Suri Duitch, CUNY Dean for Continuing Education and Deputy to the Senior University Dean for Academic Affairs, Kayce Freed Jennings, and Alexis Booker are joined by CUNY Chancellor James B. Milliken.

When Alexis Booker first enrolled in the College of Staten Island’s adult education program to earn a General Equivalency (GED) Diploma, little did he expect that a few years later he would be standing on stage next to nine others at the 12th Annual Peter Jennings Scholarship Laurel Award ceremony held at The City University of New York (CUNY)’s Graduate Center.

The June 2014 event, held to honor students who graduate from CUNY’s Adult Literacy/GED programs, awarded $1,500 scholarships to Booker and nine others who have successfully earned their GED and have enrolled at a CUNY college.

The funding for this important program was made possible by the generous contributions from the Peter Jennings Foundation, named after the anchor of ABC TV’s World News Tonight who died in 2005 at age 67.

It was in 2003 when Jennings was awarded the CUNY Chancellor’s Medal for his extraordinary achievements in journalism and his contributions as a role model and catalyst for a better-informer citizenry.  Jennings took a strong interest in CUNY’s Adult Literacy/GED Program and spoke passionately about its mission. More than 100 GED graduates have launched their academic careers at CUNY with the help of the Peter Jennings Scholarships.

The scholarships, supported by his widow, Kayce Freed Jennings, are funded through the generosity of the Abernathy MacGregor Group and the Peter Jennings Foundation.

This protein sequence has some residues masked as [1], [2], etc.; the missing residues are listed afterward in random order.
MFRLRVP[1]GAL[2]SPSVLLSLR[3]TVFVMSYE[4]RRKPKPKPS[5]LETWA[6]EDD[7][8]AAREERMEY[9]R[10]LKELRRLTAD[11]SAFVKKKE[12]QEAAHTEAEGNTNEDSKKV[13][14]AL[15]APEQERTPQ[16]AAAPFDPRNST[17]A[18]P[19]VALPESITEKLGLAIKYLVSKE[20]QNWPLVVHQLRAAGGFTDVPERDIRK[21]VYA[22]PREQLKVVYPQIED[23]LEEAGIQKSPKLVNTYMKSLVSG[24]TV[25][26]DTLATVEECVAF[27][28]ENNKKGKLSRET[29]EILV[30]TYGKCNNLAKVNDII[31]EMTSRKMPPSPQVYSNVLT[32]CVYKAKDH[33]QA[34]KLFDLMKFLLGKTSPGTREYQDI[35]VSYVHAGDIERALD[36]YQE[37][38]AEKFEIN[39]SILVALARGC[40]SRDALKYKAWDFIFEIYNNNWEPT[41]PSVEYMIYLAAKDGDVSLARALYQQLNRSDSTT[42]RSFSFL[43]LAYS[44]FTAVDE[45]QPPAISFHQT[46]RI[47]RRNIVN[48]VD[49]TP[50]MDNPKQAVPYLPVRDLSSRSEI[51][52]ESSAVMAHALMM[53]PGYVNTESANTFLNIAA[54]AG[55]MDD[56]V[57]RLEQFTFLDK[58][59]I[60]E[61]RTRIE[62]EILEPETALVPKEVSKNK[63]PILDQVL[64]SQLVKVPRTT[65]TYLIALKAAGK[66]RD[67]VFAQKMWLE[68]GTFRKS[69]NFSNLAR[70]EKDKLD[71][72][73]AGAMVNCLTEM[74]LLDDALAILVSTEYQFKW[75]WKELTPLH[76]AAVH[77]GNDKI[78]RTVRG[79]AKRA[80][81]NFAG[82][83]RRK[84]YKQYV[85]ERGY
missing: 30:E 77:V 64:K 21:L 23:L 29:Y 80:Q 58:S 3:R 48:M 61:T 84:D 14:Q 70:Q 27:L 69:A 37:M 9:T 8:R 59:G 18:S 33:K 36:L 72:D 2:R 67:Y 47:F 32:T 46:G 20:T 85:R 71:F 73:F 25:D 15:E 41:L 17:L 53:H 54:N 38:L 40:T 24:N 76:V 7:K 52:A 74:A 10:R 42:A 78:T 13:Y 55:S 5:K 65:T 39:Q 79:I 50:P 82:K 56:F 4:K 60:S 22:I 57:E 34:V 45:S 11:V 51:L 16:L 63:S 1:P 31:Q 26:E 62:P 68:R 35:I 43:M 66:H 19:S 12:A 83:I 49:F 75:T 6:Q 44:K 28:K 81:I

The ceremony was moderated by Jay Hershenson, CUNY Senior Vice Chancellor for University Relations and Secretary of the Board with remarks by CUNY Chancellor James B. Milliken and a Keynote Address by Manhattan Borough President The Honorable Gale Brewer.

Suri Duitch, CUNY Dean for Continuing Education and Deputy to the Senior University Dean for Academic Affairs, who, along Kayce Freed Jennings, introduced the scholarship recipients. Duitch told the attendees the story of how Alexis, who lost his mother when he was eight and became a father when he was 18, became motivated to go to school.

“After many years of working and wondering how his life would have been different had he stayed in school, he happened to overhear a conversation between a mother and son, the other encouraging her son to go back to school,” Duitch said. “Alexis decided to take her advice and enrolled in an High School Equivalency (HSE) class at College of Staten Island’s Adult Learning Center. He felt fearful about comprehending the work and competing with a younger generation, but he soon got into the rhythm of being a student.”

Dean Duitch also addressed Booker’s “gift for writing and willingness to be open to criticism,” adding, “Alexis also became the scribe for a disabled classmate who couldn’t take notes in class and the two became close friends.”

Alexis Booker is now a proud freshman at CSI where he plans to major in Journalism and Communications, and to someday write short stories and children’s books.